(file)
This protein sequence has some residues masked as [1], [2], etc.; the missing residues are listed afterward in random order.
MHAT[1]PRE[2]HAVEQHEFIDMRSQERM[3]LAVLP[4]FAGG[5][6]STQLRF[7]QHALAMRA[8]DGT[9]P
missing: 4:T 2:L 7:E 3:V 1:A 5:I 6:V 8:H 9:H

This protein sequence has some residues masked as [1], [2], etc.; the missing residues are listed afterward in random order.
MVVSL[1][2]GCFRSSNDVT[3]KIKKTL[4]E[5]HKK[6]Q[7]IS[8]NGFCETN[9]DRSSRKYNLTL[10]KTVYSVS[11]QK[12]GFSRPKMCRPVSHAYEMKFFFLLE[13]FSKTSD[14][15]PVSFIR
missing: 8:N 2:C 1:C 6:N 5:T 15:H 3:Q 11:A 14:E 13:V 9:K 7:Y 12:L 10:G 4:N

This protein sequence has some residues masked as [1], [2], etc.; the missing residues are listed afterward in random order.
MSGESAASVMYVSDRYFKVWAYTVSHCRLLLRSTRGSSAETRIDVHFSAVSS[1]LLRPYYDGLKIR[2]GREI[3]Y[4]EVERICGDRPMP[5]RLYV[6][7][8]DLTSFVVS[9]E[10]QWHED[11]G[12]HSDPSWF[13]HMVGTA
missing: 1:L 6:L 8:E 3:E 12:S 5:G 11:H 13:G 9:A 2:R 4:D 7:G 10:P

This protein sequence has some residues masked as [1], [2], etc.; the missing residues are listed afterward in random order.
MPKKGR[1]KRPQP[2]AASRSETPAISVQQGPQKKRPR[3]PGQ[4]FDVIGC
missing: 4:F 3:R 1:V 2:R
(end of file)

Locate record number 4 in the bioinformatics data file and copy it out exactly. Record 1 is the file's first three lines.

This protein sequence has some residues masked as [1], [2], etc.; the missing residues are listed afterward in random order.
MPKKGR[1]KRPQP[2]AASRSETPAISVQQGPQKKRPR[3]PGQ[4]FDVIGC
missing: 4:F 3:R 1:V 2:R